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“You’ll use the space best if you first scan the kitchen and form a loading strategy,” says Jill Notini, spokesperson for the Association of Home Appliance Manufacturers.

Put in big pieces first: It’s more efficient to start with those, then fill in with the smaller ones.

“Place them on the bottom rack facing inward toward the spray arms, with smaller plates in front of large ones, so the spray can reach all of them,” says Douglas Mott, president of RepairClinic.com.

3. Do: Organize Utensils

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Sorting by type is a time saver for unloading. Put forks with forks and knives with knives, with handles facing up to avoid getting poked or punctured when you take them out. Spoons will stay dirty if they’re “spooning,” so insert some with handles facing down (or separate them in a slotted holder).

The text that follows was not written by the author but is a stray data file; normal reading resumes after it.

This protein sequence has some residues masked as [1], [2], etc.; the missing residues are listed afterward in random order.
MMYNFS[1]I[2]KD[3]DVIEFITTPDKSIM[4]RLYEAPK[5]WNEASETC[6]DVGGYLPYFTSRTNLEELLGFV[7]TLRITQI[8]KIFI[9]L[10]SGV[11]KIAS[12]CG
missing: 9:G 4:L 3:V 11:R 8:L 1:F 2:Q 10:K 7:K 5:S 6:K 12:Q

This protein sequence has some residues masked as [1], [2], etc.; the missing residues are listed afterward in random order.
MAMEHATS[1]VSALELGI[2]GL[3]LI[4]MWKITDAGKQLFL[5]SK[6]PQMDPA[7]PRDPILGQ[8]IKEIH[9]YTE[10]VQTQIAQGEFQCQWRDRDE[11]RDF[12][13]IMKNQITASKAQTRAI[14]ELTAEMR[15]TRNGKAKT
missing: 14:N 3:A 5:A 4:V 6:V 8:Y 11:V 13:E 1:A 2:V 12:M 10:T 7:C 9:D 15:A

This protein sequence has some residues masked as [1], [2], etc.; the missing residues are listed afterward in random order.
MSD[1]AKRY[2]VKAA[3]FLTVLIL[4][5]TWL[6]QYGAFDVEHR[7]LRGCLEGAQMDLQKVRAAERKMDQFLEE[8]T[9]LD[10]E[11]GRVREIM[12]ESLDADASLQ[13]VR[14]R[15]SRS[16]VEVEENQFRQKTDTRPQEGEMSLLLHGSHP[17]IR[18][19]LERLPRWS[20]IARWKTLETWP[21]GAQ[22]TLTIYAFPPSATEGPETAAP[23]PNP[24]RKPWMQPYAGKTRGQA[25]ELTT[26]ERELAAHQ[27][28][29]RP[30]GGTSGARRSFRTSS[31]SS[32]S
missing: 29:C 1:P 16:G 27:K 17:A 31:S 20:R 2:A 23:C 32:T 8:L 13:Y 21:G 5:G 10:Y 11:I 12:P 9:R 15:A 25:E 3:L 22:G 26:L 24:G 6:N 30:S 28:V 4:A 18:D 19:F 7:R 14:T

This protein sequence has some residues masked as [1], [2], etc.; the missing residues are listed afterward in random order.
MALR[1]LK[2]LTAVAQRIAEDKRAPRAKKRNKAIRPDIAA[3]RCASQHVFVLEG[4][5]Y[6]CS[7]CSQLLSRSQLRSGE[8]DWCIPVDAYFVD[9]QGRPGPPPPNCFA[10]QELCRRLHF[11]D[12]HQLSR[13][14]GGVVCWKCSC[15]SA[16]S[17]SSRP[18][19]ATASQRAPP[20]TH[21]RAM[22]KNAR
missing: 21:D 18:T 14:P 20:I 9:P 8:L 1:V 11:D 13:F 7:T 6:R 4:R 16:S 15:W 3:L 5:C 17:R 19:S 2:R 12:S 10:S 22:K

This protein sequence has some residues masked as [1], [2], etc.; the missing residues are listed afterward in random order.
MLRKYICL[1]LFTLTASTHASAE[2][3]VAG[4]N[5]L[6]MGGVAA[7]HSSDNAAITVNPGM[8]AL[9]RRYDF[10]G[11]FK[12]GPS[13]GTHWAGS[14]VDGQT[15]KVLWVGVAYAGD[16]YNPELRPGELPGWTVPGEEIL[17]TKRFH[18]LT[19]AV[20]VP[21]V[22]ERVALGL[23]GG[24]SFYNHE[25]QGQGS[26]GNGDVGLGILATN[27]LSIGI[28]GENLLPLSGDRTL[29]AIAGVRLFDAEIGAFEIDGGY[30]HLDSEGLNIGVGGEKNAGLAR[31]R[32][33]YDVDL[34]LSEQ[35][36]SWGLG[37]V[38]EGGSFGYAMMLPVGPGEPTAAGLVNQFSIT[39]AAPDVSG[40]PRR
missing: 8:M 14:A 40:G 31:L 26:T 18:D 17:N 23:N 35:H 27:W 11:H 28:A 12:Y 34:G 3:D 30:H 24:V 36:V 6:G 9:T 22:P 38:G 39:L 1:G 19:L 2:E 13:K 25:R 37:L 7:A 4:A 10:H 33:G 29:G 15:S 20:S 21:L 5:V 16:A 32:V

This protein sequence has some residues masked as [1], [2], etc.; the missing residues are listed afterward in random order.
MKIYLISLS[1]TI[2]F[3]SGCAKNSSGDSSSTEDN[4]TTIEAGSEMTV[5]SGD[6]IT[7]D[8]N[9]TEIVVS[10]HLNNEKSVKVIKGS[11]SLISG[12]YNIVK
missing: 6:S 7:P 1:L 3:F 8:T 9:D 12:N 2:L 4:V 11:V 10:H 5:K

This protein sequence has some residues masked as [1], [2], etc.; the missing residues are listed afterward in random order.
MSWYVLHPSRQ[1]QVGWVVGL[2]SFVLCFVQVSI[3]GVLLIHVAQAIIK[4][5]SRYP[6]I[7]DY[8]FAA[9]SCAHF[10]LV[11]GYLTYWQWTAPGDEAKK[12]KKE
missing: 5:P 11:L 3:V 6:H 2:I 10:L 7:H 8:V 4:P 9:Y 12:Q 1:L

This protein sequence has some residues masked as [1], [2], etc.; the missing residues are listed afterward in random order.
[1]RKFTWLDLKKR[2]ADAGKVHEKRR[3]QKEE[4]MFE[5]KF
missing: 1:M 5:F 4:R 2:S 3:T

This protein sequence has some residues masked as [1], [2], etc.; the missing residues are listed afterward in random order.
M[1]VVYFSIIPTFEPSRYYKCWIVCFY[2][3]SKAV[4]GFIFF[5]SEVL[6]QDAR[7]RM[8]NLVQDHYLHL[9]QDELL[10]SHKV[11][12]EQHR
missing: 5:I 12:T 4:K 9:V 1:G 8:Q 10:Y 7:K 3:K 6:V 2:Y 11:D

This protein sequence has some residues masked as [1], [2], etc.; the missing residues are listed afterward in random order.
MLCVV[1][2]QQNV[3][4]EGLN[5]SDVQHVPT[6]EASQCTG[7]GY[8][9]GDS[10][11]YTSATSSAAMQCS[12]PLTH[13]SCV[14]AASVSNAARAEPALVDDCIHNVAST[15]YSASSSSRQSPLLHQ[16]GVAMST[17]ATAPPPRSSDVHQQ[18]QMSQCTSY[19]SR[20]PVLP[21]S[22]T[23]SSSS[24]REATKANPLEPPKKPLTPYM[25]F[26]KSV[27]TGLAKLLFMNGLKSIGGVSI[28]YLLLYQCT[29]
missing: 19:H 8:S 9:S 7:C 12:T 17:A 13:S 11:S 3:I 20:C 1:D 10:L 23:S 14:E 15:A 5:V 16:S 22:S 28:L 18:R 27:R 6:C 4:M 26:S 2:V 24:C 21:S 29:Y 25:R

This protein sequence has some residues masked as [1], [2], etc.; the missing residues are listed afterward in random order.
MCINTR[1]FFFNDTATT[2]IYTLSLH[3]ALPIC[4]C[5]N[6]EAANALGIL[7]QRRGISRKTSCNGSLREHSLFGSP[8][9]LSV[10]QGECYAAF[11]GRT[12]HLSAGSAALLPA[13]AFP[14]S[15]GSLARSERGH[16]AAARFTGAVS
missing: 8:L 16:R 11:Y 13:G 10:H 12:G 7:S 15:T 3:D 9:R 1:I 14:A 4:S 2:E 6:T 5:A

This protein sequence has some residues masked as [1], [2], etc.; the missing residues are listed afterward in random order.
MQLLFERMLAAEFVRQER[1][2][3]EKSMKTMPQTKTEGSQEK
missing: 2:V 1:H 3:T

4. Don’t: Rinse Plates. (Scraping Is Better)

Prerinsing wastes water and isn’t necessary if you run the machine within a day. And today’s machines can handle food residue, says Notini. One exception is rice: “It’s worth rinsing off every grain, because rice can clog the drain hose,” says Mott.

5. Do: Run the Dishwasher at Night

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“Many utility companies charge more at peak usage times,” says Mott. “Night is a less demanding time, so this can lower your bills.”

“A piece on the upper rack may have a pool of water,” says Mott. “If you unload the top rack first, the water can spill onto dry dishes below.“

6. Don’t: Unload From Top to Bottom

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“A piece on the upper rack may have a pool of water,” says Mott. “If you unload the top rack first, the water can spill onto dry dishes below.“

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